E. In:Sb composition ratio by EDS analysis
Table I shows the energy-dispersive X-ray spectroscopy (EDS) analysis results for InSb films before and after BLDA. From the In:Sb composition results, it is certain that ratio of In vs Sb (1:1) is maintained when the films are annealed by keeping the SiO2 cap. Therefore, SiO2 capping is effective not only in RTA but also in BLDA.
|Ar 1.4 mTorr .||In % .||Sb % .|
|Ar 1.4 mTorr .||In % .||Sb % .|
F. De-gas analysis of InSb films by TDS
De-gas analysis of InSb films were conducted using Temperature Desorption Spectrometry (TDS). InSb film of 300 nm thickness was deposited using RF sputtering at the pressure of 7 mTorr. For the InSb film deposition, Ar was used as the sputter gas. After InSb deposition, one of the sputtered films was capped with 50 nm thick SiO2 film by sputtering. Furthermore, thermal evaporated InSb film of 1µm thickness and SiO2 was also prepared. All films were subjected to TDS (Device name: ESCO TDS 1200 II). Temperature was increased from room temperature to 600°C at the rate of 60°C/min in a vacuum of 1×10-7 ∼ 1×10-8 Pa.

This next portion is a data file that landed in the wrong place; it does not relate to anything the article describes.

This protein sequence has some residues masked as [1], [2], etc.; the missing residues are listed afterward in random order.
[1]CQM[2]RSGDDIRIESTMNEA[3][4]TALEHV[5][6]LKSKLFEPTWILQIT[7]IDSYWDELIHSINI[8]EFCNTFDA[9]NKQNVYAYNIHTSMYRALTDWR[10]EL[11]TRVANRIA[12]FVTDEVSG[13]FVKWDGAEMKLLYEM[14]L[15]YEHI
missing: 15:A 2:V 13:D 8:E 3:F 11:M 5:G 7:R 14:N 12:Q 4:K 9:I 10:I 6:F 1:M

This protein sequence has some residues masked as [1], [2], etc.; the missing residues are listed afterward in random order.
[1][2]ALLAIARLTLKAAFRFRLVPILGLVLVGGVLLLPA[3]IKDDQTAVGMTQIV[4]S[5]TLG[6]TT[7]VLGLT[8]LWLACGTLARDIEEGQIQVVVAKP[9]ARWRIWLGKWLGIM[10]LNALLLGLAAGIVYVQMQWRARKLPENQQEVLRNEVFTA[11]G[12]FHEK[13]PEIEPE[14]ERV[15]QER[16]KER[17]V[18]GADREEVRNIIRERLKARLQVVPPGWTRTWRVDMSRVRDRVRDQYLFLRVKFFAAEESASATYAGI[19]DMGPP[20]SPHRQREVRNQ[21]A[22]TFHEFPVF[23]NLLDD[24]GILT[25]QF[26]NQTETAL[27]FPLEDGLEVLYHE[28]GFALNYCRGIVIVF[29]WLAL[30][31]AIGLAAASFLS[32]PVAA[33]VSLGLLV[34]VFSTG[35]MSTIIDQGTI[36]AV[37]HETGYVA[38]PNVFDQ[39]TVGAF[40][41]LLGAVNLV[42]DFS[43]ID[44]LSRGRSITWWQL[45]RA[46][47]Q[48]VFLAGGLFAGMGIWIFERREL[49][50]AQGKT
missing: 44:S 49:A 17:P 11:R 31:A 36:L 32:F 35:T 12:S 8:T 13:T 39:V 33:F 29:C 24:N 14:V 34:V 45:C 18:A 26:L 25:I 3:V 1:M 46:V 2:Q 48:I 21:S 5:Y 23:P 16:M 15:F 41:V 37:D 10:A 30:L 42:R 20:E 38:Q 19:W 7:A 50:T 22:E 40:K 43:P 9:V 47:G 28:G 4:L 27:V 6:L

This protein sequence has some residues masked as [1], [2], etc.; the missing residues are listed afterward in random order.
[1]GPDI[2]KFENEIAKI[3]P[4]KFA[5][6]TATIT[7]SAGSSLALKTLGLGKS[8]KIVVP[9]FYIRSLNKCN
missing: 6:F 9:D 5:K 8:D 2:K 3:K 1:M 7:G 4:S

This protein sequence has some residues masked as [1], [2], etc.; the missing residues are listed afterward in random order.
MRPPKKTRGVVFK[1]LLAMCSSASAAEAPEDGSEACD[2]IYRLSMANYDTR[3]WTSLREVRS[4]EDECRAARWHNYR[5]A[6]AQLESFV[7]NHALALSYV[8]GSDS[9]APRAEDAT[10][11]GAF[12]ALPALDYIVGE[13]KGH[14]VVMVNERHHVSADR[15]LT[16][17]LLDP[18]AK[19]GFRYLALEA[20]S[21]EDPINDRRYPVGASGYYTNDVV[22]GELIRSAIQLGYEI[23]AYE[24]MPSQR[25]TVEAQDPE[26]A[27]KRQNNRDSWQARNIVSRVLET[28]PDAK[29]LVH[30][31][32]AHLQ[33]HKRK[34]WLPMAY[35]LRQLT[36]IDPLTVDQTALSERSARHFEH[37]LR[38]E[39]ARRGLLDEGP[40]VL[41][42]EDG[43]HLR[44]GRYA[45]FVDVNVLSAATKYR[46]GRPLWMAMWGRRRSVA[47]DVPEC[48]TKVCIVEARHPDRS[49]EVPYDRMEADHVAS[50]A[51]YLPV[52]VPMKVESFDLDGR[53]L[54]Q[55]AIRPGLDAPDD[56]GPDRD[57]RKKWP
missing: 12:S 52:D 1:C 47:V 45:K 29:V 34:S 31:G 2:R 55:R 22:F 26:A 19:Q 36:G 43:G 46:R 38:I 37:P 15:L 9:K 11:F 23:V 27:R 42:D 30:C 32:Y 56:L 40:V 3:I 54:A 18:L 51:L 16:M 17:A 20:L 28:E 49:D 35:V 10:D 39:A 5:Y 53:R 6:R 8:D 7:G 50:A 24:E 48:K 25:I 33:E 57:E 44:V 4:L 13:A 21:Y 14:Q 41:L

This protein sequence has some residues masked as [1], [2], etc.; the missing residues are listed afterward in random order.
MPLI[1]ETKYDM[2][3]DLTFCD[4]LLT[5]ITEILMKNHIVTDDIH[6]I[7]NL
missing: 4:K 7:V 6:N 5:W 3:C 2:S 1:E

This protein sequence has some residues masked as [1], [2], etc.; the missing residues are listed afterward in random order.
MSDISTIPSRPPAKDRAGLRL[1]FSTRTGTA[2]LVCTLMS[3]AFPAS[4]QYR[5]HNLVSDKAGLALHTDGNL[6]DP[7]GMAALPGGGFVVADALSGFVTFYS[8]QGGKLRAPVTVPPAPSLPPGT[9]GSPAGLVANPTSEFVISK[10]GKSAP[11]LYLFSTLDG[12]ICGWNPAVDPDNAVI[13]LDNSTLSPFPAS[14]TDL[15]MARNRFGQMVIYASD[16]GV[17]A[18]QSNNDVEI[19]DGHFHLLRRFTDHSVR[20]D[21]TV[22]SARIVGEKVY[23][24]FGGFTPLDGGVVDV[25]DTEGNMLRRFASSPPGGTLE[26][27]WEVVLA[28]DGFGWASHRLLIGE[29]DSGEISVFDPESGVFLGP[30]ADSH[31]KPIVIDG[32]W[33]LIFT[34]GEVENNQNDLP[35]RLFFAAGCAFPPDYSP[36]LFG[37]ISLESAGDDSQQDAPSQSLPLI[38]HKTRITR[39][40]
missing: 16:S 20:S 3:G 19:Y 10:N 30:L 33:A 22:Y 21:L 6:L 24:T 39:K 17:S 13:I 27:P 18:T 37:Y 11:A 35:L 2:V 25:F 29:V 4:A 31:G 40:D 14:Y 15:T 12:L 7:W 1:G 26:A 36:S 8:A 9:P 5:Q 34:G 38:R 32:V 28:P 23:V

Fig. 7 shows the TDS results of InSb film for Ar gas.14 For sputtered film, gas release started early (490°C) in the case of non-capped film than that of capped film (510°C). This proves that SiO2 capping is effective. Any of the gas was not released for the non-capped thermal evaporated InSb film. Sputtered film has high intensity compared to thermal evaporated film. This suggests that evaporated InSb film has less impurities than that of sputtered film.